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Hiwatt T20 Amp

Issue #5

The small valve combo is undergoing a renaissance and there are two ways to approach it. If money is no object, you can shop from any number of small, boutique manufacturers who, for the price of a decent secondhand car, will sell you pint-sized perfection. But what if you don't have that sort of money, don't need a high power rig but really crave valve/tube tones at an affordable price? Cue the latest addition to the venerable Hiwatt range - the T20 18 Watt combo.

Here we have a 1x12 18 Watt all valve, channel switching, very cool looking, Hiwatt, priced at the lower end of the market. Costs have been kept down by the fact that it is made in China, so let's dispel a myth before it even gets started. This isn't one of the superb, point-to-point handwired, UK-built Hiwatts that have been so successful in the past few years. That doesn't mean it's an inferior product - very far from it - but you do need to understand what it is you are buying.

The T20 has the usual bass, mid and treble EQ controls you expect to find on any amp, but the mid pot provides a secondary function that is slightly more unusual. It's a push-pull design, giving you an extra option for where you want place the mids. Rather than try to describe the effect in words, have a look at the video!  Usefully, the Hiwatt also has an effects loop which is in series, for your reverbs, delays and modulation pedals. Subtle and simple use of core effects can expand the tone of any amp, and this amp takes pedals well, both in front to push it, and in the loop to give some life and shimmer with those reverbs and delays. There is an onboard spring type reverb, too, and these are a matter of some debate. In the Red corner we have Mr Casswell, who opines that "you cannot beat a lovely digital plate reverb in the loop" and in the black corner we have Mr Cooper who says "I grew up with spring reverbs and I still think they're fun". Take your pick! Both the onboard reverb, and the channel switching can be handled via a footswitch, which with this amp, did not come supplied - we think that's a shame. The speaker, on the other hand, is a Fane and we think that's a plus point. Fane and Hiwatt have always gone hand in hand, just like Marshall and Celestion. Some things just shouldn't be messed with!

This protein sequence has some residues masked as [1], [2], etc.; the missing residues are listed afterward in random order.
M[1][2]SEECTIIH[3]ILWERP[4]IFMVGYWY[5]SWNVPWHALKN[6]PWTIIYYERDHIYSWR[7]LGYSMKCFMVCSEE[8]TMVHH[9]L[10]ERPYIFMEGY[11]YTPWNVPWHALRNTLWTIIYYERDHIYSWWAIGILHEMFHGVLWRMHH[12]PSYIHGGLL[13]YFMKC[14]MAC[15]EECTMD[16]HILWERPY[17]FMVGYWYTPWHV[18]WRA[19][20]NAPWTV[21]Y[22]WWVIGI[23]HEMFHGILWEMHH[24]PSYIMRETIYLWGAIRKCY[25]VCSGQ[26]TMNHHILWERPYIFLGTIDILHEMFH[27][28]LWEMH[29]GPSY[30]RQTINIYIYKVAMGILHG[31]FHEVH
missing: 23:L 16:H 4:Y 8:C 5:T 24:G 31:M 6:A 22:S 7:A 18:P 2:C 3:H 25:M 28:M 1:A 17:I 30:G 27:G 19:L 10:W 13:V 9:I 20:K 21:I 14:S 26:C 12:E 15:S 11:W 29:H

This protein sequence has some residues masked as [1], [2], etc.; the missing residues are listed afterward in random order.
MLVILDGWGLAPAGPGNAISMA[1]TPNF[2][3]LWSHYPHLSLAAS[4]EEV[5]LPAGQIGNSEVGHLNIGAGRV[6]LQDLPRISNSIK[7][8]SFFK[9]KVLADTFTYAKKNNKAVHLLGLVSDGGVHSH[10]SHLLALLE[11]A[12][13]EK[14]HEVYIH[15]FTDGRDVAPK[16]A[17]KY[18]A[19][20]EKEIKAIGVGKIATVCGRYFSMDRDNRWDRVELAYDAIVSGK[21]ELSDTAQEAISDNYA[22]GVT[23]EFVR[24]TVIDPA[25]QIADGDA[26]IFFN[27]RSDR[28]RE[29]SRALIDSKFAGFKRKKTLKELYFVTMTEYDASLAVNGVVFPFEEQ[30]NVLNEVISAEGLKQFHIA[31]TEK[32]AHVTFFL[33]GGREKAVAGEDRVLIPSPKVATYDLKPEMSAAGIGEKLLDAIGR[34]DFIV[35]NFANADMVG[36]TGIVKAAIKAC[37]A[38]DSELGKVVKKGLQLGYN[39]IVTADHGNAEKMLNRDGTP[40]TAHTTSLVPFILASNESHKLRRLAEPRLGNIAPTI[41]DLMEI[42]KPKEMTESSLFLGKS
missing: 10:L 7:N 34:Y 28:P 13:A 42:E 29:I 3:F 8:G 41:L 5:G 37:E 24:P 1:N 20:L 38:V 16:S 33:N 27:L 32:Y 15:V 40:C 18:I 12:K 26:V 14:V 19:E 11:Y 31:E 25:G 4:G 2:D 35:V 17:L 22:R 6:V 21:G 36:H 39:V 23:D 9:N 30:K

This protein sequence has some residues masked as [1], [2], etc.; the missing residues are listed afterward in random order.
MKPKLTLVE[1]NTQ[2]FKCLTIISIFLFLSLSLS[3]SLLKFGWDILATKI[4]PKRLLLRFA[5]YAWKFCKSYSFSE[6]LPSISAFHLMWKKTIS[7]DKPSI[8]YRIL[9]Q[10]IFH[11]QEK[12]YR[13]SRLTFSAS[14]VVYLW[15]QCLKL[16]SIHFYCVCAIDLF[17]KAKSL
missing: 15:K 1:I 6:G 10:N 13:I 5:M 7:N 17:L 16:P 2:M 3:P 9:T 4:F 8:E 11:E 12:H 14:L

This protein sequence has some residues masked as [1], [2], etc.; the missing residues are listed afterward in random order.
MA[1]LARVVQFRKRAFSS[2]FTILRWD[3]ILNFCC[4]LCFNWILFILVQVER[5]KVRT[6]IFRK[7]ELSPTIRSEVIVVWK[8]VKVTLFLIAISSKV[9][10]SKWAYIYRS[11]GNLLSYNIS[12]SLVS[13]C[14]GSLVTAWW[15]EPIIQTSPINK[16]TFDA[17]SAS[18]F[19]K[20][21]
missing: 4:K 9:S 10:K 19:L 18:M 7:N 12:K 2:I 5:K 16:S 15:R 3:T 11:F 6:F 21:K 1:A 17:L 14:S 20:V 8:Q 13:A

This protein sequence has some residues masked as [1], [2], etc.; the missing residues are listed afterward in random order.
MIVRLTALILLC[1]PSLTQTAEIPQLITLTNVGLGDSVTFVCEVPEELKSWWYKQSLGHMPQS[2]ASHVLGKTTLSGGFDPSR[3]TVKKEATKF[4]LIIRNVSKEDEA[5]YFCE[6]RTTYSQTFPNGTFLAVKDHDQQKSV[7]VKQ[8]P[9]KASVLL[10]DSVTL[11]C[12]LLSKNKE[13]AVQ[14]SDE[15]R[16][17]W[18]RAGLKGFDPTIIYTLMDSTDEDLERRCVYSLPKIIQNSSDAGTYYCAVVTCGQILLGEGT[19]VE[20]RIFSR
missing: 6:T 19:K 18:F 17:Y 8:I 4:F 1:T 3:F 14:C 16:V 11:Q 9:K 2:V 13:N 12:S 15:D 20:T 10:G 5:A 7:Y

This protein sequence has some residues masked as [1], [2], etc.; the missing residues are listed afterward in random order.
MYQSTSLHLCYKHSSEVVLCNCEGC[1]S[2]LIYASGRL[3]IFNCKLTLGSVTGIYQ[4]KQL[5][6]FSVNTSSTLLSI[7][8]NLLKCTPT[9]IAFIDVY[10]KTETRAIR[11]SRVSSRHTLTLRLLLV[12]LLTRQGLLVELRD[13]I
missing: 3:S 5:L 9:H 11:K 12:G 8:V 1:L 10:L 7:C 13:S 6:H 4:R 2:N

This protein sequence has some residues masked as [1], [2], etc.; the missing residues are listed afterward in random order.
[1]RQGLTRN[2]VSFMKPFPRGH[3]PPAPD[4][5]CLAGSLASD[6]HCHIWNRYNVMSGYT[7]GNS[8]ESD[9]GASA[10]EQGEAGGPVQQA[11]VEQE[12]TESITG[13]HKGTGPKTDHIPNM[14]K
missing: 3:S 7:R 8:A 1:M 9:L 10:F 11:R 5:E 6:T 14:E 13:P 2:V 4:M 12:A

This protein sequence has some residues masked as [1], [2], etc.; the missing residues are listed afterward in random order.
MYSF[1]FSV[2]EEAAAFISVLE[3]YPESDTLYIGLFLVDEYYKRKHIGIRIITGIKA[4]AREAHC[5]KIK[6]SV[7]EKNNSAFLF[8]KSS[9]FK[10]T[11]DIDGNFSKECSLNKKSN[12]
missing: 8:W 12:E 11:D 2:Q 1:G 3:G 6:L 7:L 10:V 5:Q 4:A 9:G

Soundwise the Hiwatt is a mixed bag. Michael Casswell says he found the sound: "rather 'flat', even though I tried it with Fender, Gibson and EMG pick ups. It's not that it's a bad sound, it's just a little lifeless. The clean channel is not particularly 'spanky' or deep sounding, and the dirty channel is a bit fuzzy at the fullest gain setting, without being gainy enough for it to be cool. At home I presumed that the lower level, as with a lot of tube amps, is not letting it breathe with character and depth, and the dirty channel seemed to be  more of a fuzz tone than gain. It was better when we turned it up for filming, but it still didn't rock my world in the tone department."

That said, check out our video where you can hear the T20 for yourself and make up your own mind.

What does need to be said it that it is built like a Hiwatt - even if it is made in China! Hiwatt was always the amp a band could rely on back in the 1970s and it would have been a tragedy if, in an attempt to get the price down, the company had let its standards slip. But it hasn't. The T20 looks every inch a proper Hiwatt and seems to be well built - especially for the asking price.

And the price is the key here. For the not a lot more than Hiwatt is asking for the T20, a few years ago you would have had to sacrifice valve/tube touch sensitivity and dynamics and put up with a solid state amp.

Issue 5

Issue #74

Jim Root

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